Philippine President Benigno S. Aquino III is the confirmed keynote speaker for the fourth International Outsourcing Summit. Mr. Aquino will speak to approximately 500 delegates and 70 speakers and panelists on the final day of the Summit in its concluding plenary.
This will be the second year that Mr. Aquino will speak at the IOS. His acceptance comes on the heels of a widely respected and closely watched global report showing that the Philippines has dramatically improved its national competitiveness in the first two years of his administration. The Philippines has moved up 22 places since 2009 in the Global Competitiveness Report to 65 among 144 economies surveyed.
The annual survey is conducted and published by the Switzerland-based World Economic Forum. This year’s increase in ranking puts the Philippines in the top half of the countries reviewed for the first time.
“[Corruption and red tape] are finally being addressed decisively,” the report said. “The macroeconomic environment also exhibits marked improvement (36th, up 18) and represents one of the strongest aspects of the Philippines’ performance, along with the market size pillar (35th).” The report also cited improvement in financial sector efficiency and support of business activity, moving up to 58th place, an improvement of 13 places.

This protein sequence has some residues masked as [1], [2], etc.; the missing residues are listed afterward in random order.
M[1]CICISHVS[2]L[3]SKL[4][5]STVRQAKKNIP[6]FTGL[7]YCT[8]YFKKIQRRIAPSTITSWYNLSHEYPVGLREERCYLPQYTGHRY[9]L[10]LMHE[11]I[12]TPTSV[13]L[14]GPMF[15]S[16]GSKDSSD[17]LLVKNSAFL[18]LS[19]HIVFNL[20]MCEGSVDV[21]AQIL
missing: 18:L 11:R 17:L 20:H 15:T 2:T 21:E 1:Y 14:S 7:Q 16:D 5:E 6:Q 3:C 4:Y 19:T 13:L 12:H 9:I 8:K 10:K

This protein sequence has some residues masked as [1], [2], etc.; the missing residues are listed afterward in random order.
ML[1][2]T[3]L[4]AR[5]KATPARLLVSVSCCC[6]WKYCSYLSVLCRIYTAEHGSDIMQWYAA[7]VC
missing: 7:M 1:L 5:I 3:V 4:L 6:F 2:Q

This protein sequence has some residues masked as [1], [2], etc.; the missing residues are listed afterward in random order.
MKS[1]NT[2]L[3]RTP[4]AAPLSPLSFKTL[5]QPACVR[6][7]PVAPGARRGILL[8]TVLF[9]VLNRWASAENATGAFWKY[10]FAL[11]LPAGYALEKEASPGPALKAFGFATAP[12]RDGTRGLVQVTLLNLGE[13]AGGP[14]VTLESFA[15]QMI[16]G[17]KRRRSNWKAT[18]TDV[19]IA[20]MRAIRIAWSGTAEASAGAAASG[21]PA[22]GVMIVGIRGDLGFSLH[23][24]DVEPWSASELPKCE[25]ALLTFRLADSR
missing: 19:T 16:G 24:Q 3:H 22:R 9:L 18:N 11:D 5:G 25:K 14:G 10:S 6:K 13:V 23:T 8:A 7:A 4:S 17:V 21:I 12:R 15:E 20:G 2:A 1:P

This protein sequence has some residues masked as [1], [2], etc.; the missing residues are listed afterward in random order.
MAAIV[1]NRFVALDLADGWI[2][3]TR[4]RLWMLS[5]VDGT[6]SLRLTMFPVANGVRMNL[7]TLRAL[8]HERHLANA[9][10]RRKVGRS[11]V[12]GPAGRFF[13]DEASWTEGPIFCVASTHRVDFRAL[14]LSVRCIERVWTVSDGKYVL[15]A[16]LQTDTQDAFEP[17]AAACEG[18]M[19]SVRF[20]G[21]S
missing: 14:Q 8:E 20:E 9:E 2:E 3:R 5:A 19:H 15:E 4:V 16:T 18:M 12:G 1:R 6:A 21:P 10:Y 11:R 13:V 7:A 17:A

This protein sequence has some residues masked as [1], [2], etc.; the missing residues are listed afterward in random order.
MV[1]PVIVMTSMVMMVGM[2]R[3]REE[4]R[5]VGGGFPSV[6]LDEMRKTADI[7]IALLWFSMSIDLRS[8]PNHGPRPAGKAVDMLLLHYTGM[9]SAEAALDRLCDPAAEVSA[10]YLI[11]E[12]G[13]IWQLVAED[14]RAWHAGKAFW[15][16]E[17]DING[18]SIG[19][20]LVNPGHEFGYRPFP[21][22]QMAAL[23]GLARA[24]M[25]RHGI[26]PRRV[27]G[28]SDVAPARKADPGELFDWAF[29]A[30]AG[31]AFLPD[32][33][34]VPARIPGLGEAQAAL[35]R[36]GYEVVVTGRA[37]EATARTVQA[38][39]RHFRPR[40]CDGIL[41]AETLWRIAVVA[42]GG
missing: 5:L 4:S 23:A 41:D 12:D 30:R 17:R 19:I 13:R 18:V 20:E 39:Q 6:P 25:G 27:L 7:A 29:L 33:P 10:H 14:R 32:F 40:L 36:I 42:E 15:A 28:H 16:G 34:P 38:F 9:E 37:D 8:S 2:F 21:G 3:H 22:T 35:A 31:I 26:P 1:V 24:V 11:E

The Philippines is the world’s number one provider of voice-based IT-BPO services, and has emerged as a preferred supplier of complex, non-voice services in a wide range of business processes and verticals. Non-voice services accounted for more than 30% of Philippine IT-BPO industry revenues of $11 billion in 2011. The Philippines’ share of the Global IT-BPO market is approximately 13%.
The Aquino administration has been a strong supporter of the industry. Last year, Mr. Aquino announced funding of P500 million (US$11.6 million) to support training of knowledge workers for the industry. A stable supply of qualified labor is among the top concerns of IT-BPO executives, who believe that the industry can continue to grow between 20% and 25% annually if labor supply is sustained.